All other dreams are second-rate
There is but one sure destiny
And  peace at last
In the knowing.
~~Peggy Osborne, Montana

A mystery revealed:
Rainbow straddles pots of gold
Truth not illusion

~~Kathy Brown, MN

Heart ember burning
Hand arm paws wing out to protect
Cuddling young to her warm breast
Vision-feeling of safe harbor
God’s Protective invisible shield against All
Tranquil breeze surrounds the
            Madonna personified
Yet--when the winds shift
           Pick up and perk up
           And they will
The heart ember is fanned by invasion
Spontaneous orange-red flames leap
Explode the peaceful image
Claws spring
Teeth bared muscles tense
Fur hackles
Defense screams from
            Pink breast lungs
Ordinary valor pales as she launches
Talons, nails and teeth bared
            In an attack of flying armor
Offspring behind--she strikes
            flaming heart fiercely protects
            The innocents/the precious/her treasures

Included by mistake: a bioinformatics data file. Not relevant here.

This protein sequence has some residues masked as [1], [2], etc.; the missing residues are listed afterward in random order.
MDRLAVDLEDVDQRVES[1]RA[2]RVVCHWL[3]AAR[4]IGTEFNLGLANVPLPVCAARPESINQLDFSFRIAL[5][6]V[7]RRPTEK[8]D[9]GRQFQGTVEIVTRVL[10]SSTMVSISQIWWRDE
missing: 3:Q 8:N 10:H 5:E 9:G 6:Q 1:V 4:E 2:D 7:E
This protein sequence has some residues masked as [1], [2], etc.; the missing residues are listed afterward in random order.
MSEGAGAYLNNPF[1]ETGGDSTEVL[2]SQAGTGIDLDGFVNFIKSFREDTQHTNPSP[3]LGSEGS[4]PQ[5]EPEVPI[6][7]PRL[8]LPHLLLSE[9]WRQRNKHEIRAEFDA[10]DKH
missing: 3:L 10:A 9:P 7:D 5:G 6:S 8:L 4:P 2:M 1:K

Fury unfolds like a cobra’s cape

Red blood is drawn from claw/tooth/hoof
            Don’t mess with the Matriarch --
Feather, fur, skin or scale--
Life Guard Wrath
The Madonna will kill to Preserve

~~Kathleen Huntley, Montana

KIDS’ POEMS from Timothy Deyle’s 5th grade, Roosevelt Elementary, Fargo, ND

The little birdies are cold.
They are warm now,
Because they are under their mommy’s feathers,
Her name is Heather.
She likes to fly but
Now she is protecting her babies.
The babies are fluffy,
The mommy is smooth.
The babies can’t fly yet.
The mommy gets them worms and bugs.
They love each other because they are a family.